21 – 23 November 2022 was the Kick-off Meeting of CGI-Clinics, a five-year project funded by the European Union and UK Research and Innovation, which started on 01 November. 60 participants from the 17 member institutions of the consortium met in Empúries (Girona, Spain).
The project aims to build a new Cancer Genome Interpreter (CGI), a bioinformatics tool powerful enough to achieve the objective of systematising tumour genome interpretation for clinical decision making, thereby allowing medical doctors to choose the most effective cancer treatments for each patient.
The tool uses machine-learning and other computational methods to systematically extract information from mutations observed in thousands of tumours to improve the interpretation of the variants observed in each patient.
The Girona Biomedical Research Institute Dr. Josep Trueta (IDIBGI) and ICO Girona are part of the project, with the principal investigators being Dr. Ramon Brugada, head of the Cardiovascular Genetics group and head of Cardiology at the Trueta and Santa Caterina Hospitals, and Drs. Joan Brunet and Joaquim Bosch, researchers of the Precision Oncology research group and also oncologists at ICO Girona.
“The Cancer Genome Interpreter, which we have been working on for more than five years, has immense potential and, through this project, we intend to optimise it for its use in hospitals and healthcare centres. We want it to be a key instrument to support the decision-making by clinical oncologists, so that each patient, regardless of the hospital in which the diagnosis is made, receives the most appropriate treatment,” explains Dr. Nuria López-Bigas (IRB Barcelona), the coordinator of the consortium.
The project also includes the set-up of “virtual molecular tumour boards” including international experts with whom medical doctors can consult and discuss the report produced by the Cancer Genome Interpreter. The purpose of such meetings is to promote the exchange of knowledge and thus offer optimal treatment management to all patients, particularly those who are treated in smaller healthcare centres and who often do not have access to many specialised oncologists.
Participants at the Kick-off Meeting spent three days benefiting from excellent presentations and scientific talks, and sharing methodologies and actions for the next five years. There were several workshops and break out sessions to start the development of the new tool and exchange ideas over the different aspects of the project.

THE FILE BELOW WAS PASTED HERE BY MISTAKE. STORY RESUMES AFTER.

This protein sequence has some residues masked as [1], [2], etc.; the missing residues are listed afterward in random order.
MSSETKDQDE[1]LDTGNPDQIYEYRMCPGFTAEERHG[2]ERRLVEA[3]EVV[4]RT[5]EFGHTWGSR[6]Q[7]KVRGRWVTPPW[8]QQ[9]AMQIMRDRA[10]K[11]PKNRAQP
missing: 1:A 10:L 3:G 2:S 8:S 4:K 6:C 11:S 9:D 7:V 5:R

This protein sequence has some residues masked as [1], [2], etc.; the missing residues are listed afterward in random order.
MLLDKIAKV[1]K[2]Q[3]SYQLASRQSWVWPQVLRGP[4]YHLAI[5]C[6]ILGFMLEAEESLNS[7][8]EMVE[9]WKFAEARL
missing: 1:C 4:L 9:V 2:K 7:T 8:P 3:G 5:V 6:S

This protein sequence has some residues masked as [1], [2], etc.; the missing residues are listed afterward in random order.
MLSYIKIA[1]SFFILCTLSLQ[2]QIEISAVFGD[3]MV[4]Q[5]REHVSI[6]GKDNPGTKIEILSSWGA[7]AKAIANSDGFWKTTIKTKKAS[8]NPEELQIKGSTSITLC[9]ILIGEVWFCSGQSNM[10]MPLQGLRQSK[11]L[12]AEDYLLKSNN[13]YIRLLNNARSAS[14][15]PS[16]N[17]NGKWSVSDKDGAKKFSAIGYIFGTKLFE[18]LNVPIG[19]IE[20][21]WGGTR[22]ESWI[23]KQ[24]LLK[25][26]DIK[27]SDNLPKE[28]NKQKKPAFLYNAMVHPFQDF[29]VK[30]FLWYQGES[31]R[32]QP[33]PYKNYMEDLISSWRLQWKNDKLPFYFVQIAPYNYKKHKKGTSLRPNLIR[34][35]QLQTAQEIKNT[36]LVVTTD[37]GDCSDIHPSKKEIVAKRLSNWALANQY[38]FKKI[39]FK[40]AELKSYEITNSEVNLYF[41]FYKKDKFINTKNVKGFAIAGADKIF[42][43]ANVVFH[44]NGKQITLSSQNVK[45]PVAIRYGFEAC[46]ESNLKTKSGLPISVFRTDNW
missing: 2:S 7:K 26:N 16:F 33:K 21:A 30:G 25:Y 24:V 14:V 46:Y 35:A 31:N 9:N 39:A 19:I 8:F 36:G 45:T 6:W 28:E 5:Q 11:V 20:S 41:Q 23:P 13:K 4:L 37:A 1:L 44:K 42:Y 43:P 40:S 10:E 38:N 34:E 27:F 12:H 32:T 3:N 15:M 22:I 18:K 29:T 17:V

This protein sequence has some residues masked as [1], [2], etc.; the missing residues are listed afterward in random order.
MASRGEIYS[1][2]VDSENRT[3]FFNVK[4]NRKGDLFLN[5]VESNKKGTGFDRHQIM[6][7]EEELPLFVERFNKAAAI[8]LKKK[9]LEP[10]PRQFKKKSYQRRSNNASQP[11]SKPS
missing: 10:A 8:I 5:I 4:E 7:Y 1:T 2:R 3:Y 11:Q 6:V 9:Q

A community-driven project
The project consortium is made up of 17 different European organisations which offer complementary expertise to address the implementation of personalised cancer medicine from all angles.
IRB Barcelona, the project coordinator, is leading the development of the tool. Nine hospitals and healthcare centres from four European countries are partners of the project and these will be the first to introduce the platform into their systems: the Vall d’Hebron Institute of Oncology (Spain); the Gustave Roussy (France); the Leon Berard Centre de Lutte Contre le Cancer (France); Uniklinik RWTH AACHEN (Germany); Universitätsklinikum Köln AöR (Germany); the Manchester Cancer Research Centre (UK); the Girona Biomedical Research Institute Dr. Josep Trueta (Spain); the Fundació Althaia – Hospital Sant Joan de Déu de Manresa and the Andalusian Health Services (Spain), as well as the Catalan Institute of Oncology (Spain) and the Fundación Progreso y Salud of the Regional Government of Andalusia (Spain).
Another research centre, the Centro Nacional de Análisis Genómico (Spain) will implement the data sharing strategy. The company Alira Health is the partner in charge of ensuring regulatory aspects and the European Association for Cancer Research will be managing communication actions associated with the project.
A key pillar of this project is the involvement of people with cancer. Project partners the European Cancer Patient Coalition and the Spanish Association Against Cancer will represent society and patients.
The project aims to involve cancer patients so that they can play an active role in the process of their own personalised cancer treatment. To this end, the final genome interpretation tool created by the project will also provide patients with a report that they can discuss with their doctor, informing them about the molecular features of their tumour and what this means for their treatment.
The project also seeks to highlight the value of the information and make patients aware that they can help to improve the system by agreeing to share the molecular details of their tumours and their clinical information. In its current version, the Cancer Genome Interpreter algorithms have been developed from the analysis of the genomes of the tumours of 28,000 patients, covering more than 66 types of cancer, which are available to the scientific community in public repositories. As new sequenced tumours are added over the course of the project, the machine-learning methods will improve their predictions, thereby enhancing the interpretation of tumour mutations for new patients.
Follow the progress of the project
The Kick-off Meeting set the tone for this exciting and ambitious project, and all partners are highly motivated to accomplish the main objective of performing a community-based initiative to foster implementation of precision cancer medicine in hospitals, for the benefit of cancer patients.
To keep up-to-date with the progress of CGI-Clinics over the next five years, follow the project on social media: Twitter, Facebook, LinkedIn and Instagram and sign up for our mailing list.
CGI-Clinics is funded by the European Union. Views and opinions expressed are however those of the author(s) only and do not necessarily reflect those of the European Union or the European Health and Digital Executive Agency (HADEA). Neither the European Union nor the granting authority can be held responsible for them.